Inverness lawyer requires digital court docket proceedings to develop into everlasting fixture in Scottish courts

Scottish courts began using teleconfrencing and video conferencing due to the pandemic.

An Inverness lawyer is calling for virtual court proceedings to become a permanent fixture in Scottish courts.

Video conferencing has been adopted widely across Scottish Courts in recent months to help reduce the backlog of cases mounted following the coronavirus shutdown.

Latest figures released by the Scottish Courts and Tribunals Service (SCTS) revealed that 22 437 trials are still waiting to be called in courts across the nation; a rise of 18,355 since 2019/2020.

In Inverness alone, more than 600 trials are still waiting to be heard.

Sarah Lilley from Brodies LLP Solicitors has been practising family law across the Highland and Islands since relocating to Inverness in 2012.

She is now calling for such measures to become a staple in the Scottish justice system.

She said: “I think Sheriff Courts have done well, certainly in child law, in adapting quite quickly in what has been a very difficult time and I think it has really helped address the backlog of civil law and family law cases and progressing things forward.

“It’s so important that they are progressed quickly in the best interest of the child and that there is no backlog or delay.”

She also believes the new approach will help reduce costs and time spent on travelling to rural courts.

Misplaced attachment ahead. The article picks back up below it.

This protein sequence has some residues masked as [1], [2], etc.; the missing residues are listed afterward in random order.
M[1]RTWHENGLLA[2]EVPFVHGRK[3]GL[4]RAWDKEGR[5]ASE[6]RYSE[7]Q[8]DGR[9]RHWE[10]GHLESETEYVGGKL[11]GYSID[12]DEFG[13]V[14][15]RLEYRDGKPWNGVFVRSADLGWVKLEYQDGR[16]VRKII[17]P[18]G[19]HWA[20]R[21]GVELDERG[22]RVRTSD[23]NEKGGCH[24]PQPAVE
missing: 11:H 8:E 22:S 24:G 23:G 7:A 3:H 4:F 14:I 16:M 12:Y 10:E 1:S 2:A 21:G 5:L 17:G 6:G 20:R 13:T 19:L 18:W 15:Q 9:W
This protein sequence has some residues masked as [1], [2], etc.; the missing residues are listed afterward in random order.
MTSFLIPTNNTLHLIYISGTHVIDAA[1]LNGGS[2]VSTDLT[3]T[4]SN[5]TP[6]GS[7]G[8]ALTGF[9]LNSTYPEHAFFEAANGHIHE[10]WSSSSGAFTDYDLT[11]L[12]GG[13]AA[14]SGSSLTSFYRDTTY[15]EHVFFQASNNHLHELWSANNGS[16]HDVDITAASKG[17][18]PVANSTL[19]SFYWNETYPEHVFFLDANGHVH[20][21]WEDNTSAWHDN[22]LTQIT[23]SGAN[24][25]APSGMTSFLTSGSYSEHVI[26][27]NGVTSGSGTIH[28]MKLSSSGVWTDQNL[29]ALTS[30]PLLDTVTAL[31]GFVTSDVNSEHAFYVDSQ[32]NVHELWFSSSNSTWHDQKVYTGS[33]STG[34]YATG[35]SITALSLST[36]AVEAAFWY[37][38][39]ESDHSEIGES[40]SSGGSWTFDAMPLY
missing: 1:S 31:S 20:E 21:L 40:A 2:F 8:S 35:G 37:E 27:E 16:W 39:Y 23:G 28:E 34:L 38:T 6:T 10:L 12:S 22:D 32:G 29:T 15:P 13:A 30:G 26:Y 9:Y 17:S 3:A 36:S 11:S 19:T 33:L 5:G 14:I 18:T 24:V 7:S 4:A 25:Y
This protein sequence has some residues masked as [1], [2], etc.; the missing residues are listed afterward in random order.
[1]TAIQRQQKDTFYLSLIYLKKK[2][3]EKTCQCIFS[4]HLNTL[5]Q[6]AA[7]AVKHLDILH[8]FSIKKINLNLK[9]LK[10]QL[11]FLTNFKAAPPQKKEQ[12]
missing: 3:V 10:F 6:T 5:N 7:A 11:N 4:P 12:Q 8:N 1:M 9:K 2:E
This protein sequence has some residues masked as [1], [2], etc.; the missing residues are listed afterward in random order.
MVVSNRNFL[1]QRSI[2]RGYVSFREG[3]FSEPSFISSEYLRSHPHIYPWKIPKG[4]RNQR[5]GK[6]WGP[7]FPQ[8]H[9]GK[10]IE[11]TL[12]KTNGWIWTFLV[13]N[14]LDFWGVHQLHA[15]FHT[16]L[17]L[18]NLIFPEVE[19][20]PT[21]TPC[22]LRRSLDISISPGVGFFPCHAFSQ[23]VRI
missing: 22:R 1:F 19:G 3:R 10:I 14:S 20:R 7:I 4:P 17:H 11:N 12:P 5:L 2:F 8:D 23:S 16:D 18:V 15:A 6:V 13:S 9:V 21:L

She added: “Often with island courts, for example Stornoway, you would arrive at 8.30am in the morning for the hearing that maybe started at 10am, but then you couldn’t get another flight until 5pm or 7pm.

“Sometimes your case would only take a few minutes to call then you’re spending the rest of the day waiting to get back.

“Also, if I was going to Wick that’s a three hour journey from Inverness each way and clients are having to pay for that.

“I think the whole system has broken down geographical barriers and I think it’s really positive that agents and solicitors don’t have to travel that distance and incur clients the costs.”

However, the Inverness lawyer believes that certain circumstances would merit being held in face-to-face proceedings.

Mrs Lilley said: “There is no doubt a place still for direct hearings face-to-face and I think there are going to be cases in my line of work, for example when you have vulnerable witnesses involved be the adults, the parents or a child to the party proceedings or evidential hearings which would be better served where possible in face-to-face hearings directly in the court.”

Chief executive of SCTS Eric McQueen previously warned that the backlog in courts could take a decade to clear.